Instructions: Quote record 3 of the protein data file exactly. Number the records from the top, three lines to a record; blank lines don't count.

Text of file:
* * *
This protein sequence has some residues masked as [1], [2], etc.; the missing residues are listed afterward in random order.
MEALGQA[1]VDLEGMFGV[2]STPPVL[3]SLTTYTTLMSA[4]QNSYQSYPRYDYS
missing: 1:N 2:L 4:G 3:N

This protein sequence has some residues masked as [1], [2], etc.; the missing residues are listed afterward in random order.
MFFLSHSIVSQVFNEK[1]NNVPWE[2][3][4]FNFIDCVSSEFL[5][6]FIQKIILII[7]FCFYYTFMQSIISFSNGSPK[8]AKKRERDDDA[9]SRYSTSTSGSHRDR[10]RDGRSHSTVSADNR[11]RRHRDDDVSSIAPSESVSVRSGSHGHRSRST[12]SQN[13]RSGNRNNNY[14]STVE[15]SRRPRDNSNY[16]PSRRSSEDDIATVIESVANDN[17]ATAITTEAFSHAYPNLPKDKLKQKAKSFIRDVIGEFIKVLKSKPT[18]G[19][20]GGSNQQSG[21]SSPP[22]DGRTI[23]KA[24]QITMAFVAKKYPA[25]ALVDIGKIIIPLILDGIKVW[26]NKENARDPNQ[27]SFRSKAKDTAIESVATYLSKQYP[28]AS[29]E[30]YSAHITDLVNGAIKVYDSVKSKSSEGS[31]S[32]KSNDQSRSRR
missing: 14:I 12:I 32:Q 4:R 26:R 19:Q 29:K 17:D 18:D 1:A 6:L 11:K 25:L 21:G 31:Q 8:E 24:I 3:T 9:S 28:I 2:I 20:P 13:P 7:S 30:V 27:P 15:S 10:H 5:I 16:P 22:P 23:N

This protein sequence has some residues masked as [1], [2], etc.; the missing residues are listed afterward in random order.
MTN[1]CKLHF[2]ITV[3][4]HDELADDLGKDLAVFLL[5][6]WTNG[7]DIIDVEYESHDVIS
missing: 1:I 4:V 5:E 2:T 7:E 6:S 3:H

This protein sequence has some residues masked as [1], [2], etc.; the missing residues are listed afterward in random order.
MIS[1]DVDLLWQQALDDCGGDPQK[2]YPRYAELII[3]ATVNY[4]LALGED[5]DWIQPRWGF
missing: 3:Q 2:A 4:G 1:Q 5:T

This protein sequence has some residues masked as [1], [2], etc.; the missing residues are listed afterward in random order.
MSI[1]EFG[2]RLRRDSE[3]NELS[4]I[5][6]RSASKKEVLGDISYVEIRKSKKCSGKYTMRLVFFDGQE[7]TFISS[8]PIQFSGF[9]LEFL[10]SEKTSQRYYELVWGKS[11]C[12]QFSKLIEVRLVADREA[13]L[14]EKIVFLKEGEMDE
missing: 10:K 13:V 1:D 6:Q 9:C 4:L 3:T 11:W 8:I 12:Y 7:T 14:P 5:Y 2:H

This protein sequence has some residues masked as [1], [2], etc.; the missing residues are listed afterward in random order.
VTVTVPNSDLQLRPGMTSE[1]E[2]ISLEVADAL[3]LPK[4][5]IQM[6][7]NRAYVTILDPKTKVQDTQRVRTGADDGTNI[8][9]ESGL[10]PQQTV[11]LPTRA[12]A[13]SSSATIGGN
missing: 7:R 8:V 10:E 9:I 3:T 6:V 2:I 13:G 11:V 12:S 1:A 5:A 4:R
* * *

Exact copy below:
This protein sequence has some residues masked as [1], [2], etc.; the missing residues are listed afterward in random order.
MTN[1]CKLHF[2]ITV[3][4]HDELADDLGKDLAVFLL[5][6]WTNG[7]DIIDVEYESHDVIS
missing: 1:I 4:V 5:E 2:T 7:E 6:S 3:H